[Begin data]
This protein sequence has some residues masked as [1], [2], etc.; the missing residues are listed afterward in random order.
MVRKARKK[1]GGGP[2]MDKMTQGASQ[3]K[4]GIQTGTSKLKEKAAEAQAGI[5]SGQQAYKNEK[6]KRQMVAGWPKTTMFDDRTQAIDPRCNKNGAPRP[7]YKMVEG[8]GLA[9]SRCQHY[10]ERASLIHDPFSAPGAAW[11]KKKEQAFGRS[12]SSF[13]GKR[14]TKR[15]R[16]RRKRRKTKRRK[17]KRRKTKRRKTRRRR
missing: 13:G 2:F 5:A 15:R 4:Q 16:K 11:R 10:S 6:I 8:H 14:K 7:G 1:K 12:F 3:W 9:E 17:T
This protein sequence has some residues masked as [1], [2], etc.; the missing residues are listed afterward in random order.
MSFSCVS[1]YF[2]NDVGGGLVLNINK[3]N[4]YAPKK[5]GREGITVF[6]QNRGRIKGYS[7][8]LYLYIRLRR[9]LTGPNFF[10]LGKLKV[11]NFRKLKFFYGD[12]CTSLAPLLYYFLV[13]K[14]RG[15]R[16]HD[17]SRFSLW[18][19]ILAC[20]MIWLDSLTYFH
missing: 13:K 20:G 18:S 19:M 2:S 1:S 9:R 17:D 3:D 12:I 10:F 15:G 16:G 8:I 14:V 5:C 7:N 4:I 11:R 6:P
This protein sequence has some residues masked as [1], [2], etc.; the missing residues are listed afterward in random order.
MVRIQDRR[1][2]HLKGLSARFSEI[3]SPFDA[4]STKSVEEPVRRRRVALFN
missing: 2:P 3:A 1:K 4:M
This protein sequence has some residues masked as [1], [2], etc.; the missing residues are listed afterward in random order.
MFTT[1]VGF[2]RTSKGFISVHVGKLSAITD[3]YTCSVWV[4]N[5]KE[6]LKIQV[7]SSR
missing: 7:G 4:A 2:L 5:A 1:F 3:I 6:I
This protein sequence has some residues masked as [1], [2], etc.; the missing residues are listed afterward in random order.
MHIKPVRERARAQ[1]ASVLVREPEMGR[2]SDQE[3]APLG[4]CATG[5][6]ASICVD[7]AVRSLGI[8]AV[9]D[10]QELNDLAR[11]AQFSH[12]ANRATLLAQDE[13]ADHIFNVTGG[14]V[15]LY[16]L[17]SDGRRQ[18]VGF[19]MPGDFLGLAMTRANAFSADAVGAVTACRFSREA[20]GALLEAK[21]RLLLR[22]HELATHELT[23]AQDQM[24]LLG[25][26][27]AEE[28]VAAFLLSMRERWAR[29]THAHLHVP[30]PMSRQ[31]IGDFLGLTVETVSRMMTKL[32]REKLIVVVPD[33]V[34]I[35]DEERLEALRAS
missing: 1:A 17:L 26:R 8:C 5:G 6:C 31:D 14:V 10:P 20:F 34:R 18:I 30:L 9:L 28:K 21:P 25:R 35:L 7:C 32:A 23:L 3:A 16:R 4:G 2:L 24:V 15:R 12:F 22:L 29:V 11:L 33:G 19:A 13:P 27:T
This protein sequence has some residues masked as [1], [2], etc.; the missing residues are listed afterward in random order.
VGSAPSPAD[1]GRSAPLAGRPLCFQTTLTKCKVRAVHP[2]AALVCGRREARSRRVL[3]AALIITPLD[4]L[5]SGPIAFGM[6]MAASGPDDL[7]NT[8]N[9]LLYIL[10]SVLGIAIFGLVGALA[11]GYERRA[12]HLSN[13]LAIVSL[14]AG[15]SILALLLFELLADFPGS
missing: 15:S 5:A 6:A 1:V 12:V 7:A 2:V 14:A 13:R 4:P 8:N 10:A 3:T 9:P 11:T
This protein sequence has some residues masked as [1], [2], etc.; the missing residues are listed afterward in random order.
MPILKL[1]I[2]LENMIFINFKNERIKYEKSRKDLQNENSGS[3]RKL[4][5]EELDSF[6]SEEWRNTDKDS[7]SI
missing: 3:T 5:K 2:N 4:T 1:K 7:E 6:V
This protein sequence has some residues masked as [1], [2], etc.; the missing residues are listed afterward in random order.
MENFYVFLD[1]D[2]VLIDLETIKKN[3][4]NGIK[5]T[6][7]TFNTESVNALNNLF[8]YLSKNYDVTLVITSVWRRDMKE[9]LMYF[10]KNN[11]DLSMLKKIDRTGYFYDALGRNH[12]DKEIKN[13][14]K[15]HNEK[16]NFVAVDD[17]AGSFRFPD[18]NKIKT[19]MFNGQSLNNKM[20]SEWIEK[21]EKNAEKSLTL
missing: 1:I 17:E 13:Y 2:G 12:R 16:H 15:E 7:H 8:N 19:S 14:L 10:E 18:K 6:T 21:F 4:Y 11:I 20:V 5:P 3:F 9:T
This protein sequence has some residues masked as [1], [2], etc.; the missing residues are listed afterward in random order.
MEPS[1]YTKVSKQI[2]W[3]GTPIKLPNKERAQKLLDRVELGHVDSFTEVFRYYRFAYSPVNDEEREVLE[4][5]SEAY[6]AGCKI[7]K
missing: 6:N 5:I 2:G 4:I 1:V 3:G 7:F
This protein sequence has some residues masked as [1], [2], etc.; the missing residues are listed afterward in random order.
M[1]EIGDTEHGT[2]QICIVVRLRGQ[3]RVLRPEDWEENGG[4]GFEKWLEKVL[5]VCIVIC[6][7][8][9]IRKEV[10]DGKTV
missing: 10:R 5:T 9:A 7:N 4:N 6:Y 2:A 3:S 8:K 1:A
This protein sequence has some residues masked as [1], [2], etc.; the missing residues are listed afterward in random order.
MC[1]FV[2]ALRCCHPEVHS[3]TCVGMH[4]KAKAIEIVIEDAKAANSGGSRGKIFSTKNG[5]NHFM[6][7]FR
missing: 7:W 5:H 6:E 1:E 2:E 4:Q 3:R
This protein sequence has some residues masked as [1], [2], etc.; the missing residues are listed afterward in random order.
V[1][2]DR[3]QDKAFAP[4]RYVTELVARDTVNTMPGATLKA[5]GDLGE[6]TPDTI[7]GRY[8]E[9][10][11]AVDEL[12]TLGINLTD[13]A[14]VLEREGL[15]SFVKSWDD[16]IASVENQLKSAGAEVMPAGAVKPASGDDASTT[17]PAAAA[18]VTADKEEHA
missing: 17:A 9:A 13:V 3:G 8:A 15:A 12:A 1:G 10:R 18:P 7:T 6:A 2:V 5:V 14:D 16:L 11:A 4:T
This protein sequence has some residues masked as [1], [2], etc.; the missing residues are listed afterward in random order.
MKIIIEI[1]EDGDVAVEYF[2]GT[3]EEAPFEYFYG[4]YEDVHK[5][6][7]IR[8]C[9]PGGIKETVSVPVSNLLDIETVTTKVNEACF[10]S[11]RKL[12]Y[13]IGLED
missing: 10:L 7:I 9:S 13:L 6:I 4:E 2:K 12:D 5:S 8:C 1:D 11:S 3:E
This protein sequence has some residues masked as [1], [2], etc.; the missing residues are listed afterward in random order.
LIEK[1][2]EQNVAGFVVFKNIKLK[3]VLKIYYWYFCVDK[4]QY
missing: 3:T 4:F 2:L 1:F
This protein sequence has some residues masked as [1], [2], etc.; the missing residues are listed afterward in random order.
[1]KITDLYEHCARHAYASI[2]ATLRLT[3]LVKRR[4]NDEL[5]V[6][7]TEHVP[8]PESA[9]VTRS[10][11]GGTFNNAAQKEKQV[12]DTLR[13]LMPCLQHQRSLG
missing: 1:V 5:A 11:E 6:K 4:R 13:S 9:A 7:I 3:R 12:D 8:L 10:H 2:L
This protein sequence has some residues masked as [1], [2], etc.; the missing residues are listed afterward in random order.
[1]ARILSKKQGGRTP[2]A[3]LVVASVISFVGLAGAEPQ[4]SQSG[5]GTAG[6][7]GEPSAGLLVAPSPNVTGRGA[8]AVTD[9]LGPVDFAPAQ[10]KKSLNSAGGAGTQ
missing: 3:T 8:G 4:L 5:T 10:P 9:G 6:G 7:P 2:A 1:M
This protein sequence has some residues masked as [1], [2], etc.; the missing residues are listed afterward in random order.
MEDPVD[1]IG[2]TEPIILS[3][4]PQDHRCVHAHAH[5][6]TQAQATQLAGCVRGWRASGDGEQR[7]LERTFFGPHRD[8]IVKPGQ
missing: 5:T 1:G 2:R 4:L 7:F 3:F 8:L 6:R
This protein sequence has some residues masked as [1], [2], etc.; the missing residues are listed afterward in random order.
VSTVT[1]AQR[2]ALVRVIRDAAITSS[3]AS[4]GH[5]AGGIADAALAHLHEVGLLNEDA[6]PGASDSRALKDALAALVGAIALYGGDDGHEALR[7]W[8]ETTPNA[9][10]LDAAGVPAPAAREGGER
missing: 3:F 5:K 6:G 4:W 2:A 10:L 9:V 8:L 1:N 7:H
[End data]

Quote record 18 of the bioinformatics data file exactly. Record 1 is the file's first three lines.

This protein sequence has some residues masked as [1], [2], etc.; the missing residues are listed afterward in random order.
VSTVT[1]AQR[2]ALVRVIRDAAITSS[3]AS[4]GH[5]AGGIADAALAHLHEVGLLNEDA[6]PGASDSRALKDALAALVGAIALYGGDDGHEALR[7]W[8]ETTPNA[9][10]LDAAGVPAPAAREGGER
missing: 3:F 5:K 6:G 4:W 2:A 10:L 9:V 8:L 1:N 7:H